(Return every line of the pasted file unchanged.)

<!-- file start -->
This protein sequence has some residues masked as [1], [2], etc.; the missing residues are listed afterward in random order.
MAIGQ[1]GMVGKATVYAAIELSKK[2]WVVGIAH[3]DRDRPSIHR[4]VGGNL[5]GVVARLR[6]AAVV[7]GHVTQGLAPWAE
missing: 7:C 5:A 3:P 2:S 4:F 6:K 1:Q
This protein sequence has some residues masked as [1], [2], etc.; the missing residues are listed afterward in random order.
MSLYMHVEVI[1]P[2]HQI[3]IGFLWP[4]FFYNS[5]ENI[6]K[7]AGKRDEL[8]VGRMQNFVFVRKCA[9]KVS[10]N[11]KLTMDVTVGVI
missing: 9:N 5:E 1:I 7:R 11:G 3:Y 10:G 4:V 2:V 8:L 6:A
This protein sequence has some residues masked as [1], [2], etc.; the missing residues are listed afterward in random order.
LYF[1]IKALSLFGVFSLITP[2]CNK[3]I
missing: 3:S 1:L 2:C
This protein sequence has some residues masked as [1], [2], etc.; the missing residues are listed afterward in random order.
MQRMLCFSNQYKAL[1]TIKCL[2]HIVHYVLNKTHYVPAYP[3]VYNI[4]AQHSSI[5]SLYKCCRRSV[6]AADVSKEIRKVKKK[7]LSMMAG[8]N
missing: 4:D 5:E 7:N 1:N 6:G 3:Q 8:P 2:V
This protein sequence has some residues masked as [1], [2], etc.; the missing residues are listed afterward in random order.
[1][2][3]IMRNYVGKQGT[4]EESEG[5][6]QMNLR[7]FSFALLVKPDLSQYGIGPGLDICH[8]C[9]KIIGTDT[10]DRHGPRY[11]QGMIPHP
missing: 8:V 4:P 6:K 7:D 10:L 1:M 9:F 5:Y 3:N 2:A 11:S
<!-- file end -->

This protein sequence has some residues masked as [1], [2], etc.; the missing residues are listed afterward in random order.
MAIGQ[1]GMVGKATVYAAIELSKK[2]WVVGIAH[3]DRDRPSIHR[4]VGGNL[5]GVVARLR[6]AAVV[7]GHVTQGLAPWAE
missing: 7:C 5:A 3:P 2:S 4:F 6:K 1:Q
This protein sequence has some residues masked as [1], [2], etc.; the missing residues are listed afterward in random order.
MSLYMHVEVI[1]P[2]HQI[3]IGFLWP[4]FFYNS[5]ENI[6]K[7]AGKRDEL[8]VGRMQNFVFVRKCA[9]KVS[10]N[11]KLTMDVTVGVI
missing: 9:N 5:E 1:I 7:R 11:G 3:Y 10:G 4:V 2:V 8:L 6:A
This protein sequence has some residues masked as [1], [2], etc.; the missing residues are listed afterward in random order.
LYF[1]IKALSLFGVFSLITP[2]CNK[3]I
missing: 3:S 1:L 2:C
This protein sequence has some residues masked as [1], [2], etc.; the missing residues are listed afterward in random order.
MQRMLCFSNQYKAL[1]TIKCL[2]HIVHYVLNKTHYVPAYP[3]VYNI[4]AQHSSI[5]SLYKCCRRSV[6]AADVSKEIRKVKKK[7]LSMMAG[8]N
missing: 4:D 5:E 7:N 1:N 6:G 3:Q 8:P 2:V
This protein sequence has some residues masked as [1], [2], etc.; the missing residues are listed afterward in random order.
[1][2][3]IMRNYVGKQGT[4]EESEG[5][6]QMNLR[7]FSFALLVKPDLSQYGIGPGLDICH[8]C[9]KIIGTDT[10]DRHGPRY[11]QGMIPHP
missing: 8:V 4:P 6:K 7:D 10:L 1:M 9:F 5:Y 3:N 2:A 11:S